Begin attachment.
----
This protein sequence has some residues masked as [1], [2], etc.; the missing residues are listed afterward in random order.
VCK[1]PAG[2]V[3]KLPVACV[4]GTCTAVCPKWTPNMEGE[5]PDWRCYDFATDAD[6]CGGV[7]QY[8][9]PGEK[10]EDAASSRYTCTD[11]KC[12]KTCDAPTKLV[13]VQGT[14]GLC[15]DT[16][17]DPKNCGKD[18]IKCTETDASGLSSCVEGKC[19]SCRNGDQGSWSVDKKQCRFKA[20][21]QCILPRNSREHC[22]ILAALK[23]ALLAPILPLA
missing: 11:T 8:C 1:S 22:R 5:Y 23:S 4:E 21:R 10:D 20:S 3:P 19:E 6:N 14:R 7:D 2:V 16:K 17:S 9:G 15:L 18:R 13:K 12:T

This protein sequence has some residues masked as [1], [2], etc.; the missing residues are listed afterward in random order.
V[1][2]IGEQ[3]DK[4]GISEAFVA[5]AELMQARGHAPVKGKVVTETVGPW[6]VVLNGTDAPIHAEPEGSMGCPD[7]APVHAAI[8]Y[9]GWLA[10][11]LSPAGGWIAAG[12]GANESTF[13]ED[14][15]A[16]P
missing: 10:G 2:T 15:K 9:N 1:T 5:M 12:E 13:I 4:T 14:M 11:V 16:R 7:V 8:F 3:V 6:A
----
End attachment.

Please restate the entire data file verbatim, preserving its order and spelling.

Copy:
This protein sequence has some residues masked as [1], [2], etc.; the missing residues are listed afterward in random order.
VCK[1]PAG[2]V[3]KLPVACV[4]GTCTAVCPKWTPNMEGE[5]PDWRCYDFATDAD[6]CGGV[7]QY[8][9]PGEK[10]EDAASSRYTCTD[11]KC[12]KTCDAPTKLV[13]VQGT[14]GLC[15]DT[16][17]DPKNCGKD[18]IKCTETDASGLSSCVEGKC[19]SCRNGDQGSWSVDKKQCRFKA[20][21]QCILPRNSREHC[22]ILAALK[23]ALLAPILPLA
missing: 11:T 8:C 1:S 22:R 5:Y 23:S 4:E 21:R 10:D 20:S 3:P 19:E 6:N 14:R 7:D 2:V 16:K 17:S 9:G 15:L 18:R 13:K 12:T

This protein sequence has some residues masked as [1], [2], etc.; the missing residues are listed afterward in random order.
V[1][2]IGEQ[3]DK[4]GISEAFVA[5]AELMQARGHAPVKGKVVTETVGPW[6]VVLNGTDAPIHAEPEGSMGCPD[7]APVHAAI[8]Y[9]GWLA[10][11]LSPAGGWIAAG[12]GANESTF[13]ED[14][15]A[16]P
missing: 10:G 2:T 15:K 9:N 1:T 5:M 12:E 13:I 4:T 14:M 11:V 16:R 7:V 8:F 3:V 6:A